ject-nominative officer.' officer

Noun, Subject-nominative. struck

Predicate-verb. the

Definite article, qualifying the Primary Ob

jective 'man. unfortunate Adjective, qualifying the Primary Objective

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man

Noun, Primary Objective. dead

Participle or Adjective, Complement-objec

tive. on the spot Adverbial phrase, qualifying the Predicate

verb struck, and denoting the place

where. with a single Adverbial phrase, qualifying the Predicate

blow of his verb struck,' and denoting the means or sword

instrument whereby. 9. A man of weak health is incapable of the thorough

enjoyment of life. А

Indefinite article, qualifying the Subject

nominative 'man.'

man

Noun, Substantive-nominative. of weak health Prepositional phrase, qualifying the Subject

nominative ‘man. is

Predicate-verb. incapable Adjective, Predicate-nominative. of the thorough Prepositional phrase, dependent upon the

enjoyment of adjective 'incapable.' Or perhaps this life

might be taken as an Adverbial phrase,
qualifying the Predicate-nominative in-
capable. -See Mason, English Grammar,

§ 512.
10. Now the bright morning star, day's harbinger,

Comes dancing from the East.
Now

Adverb, qualifying the Predicate-verb

comes.' the

Definite article, qualifying the Subject-nomi

native star.' bright

Adjective, qualifying the Subject-nominative

star.' morning Noun, used adjectively, qualifying the Sub

ject-nominative star.' star

Noun, Subject- nominative. day's

Noun in the possessive case, qualifying the

noun in apposition 'harbinger.' harbinger Noun in apposition, qualifying the Subject

nominative star.'

Predicate verb. dancing Participle, Predicate-nominative. from the East. Adverbial phrase, qualifying the Predicate

verb comes, and denoting the place

whence.
11.

Him the Almighty Power
Hurled headlong flaming from the ethereal sky
With hideous ruin and combustion, down

To bottomless perdition.
Him

Pronoun, Objective. the

Definite article, qualifying the Subject-nomi

native Power.' Almighty Adjective, qualifying the Subject-nominative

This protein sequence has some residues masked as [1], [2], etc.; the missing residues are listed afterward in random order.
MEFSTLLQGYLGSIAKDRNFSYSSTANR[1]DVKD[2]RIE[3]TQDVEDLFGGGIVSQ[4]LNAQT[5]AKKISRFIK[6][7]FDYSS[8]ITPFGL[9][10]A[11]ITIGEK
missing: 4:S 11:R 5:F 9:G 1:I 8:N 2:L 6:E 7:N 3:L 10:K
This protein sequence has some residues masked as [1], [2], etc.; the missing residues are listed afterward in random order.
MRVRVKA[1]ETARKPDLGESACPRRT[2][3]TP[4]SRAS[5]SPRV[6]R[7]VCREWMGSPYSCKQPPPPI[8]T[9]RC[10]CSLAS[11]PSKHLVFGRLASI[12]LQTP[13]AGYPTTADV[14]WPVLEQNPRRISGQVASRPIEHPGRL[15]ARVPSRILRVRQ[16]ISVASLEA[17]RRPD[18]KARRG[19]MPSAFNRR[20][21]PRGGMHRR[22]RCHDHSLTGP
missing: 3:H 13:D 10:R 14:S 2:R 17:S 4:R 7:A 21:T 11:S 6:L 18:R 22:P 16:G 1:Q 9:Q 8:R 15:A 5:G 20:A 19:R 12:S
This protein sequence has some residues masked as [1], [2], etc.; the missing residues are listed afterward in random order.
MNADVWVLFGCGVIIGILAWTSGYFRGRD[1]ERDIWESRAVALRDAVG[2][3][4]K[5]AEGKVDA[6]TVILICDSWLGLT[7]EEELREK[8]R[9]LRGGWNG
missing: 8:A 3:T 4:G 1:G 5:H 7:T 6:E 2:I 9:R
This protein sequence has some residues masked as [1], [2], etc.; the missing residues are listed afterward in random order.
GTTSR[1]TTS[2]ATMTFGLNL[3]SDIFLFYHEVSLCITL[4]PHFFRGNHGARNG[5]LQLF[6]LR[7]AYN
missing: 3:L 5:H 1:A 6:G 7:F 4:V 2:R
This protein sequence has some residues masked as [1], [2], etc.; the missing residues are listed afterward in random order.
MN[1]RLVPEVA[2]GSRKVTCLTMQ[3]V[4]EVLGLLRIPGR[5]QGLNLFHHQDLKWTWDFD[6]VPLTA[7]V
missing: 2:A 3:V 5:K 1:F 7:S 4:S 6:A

'Power." Power

Noun, Subject-nominative. hurled

Predicate-verb.

comes

6

headlong Adjective, qualifying the Objective him.' flaming

Participle, qualifying the Objective ‘him.' from the ether- Adverbial phrase, qualifying the Predicateeal sky

verb ' hurled,' and denoting the place

whence. with hideous Adverbial phrase, qualifying the Predicate

ruin and verb 'hurled,' and denoting the attendant

combustion circumstances. down

Adverb, qualifying the Predicate-verb hurled,"

and denoting the direction whither. [Or, down may be taken as a preposition entering into composition with the verb hurled :'

"hurled down'=Latin de-jecit. to bottomless Adverbial phrase, qualifying the Predicateperdition. verb hurled,' and denoting the place

whither, or the condition to which. Cases of difficulty are constantly arising in analysis; and in some instances, grammarians of equal ability might entertain different opinions. Hence, we should guard against hasty conclusions; we should proceed with caution, and learn to suspend judgment, when a case is not clear. It follows, also, that if a boy bas done his best, and yet fails to understand the construction of a sentence, he ought not to be discouraged. On the contrary, if he has discovered a real difficulty, that is a sign of growing intelligence. Let us consider a few

doubtful cases. 12. The moon threw its silvery light upon the lake. The words upon the lake' might be taken as an adverbial phrase qualifying the predicate-verb 'threw ;' or, possibly, i the lake' might be taken as a secondary objective dependent upon the compound verb 'threw upon.' 13. He recommended him to use great moderation in his

diet. We might consider to use as an infinitive employed substantively, and as the Primary Objective dependent upon the Predicate-verb recommended. In that case 'him' must be the Secondary Objective, because the use was recommended to him.' But it is just possible that 'him' may be the subject-accusative before the infinitive 'to use,' equivalent to · He recommended that he should use.' In any case, moderation' is an objective dependent upon the verb 'to use.'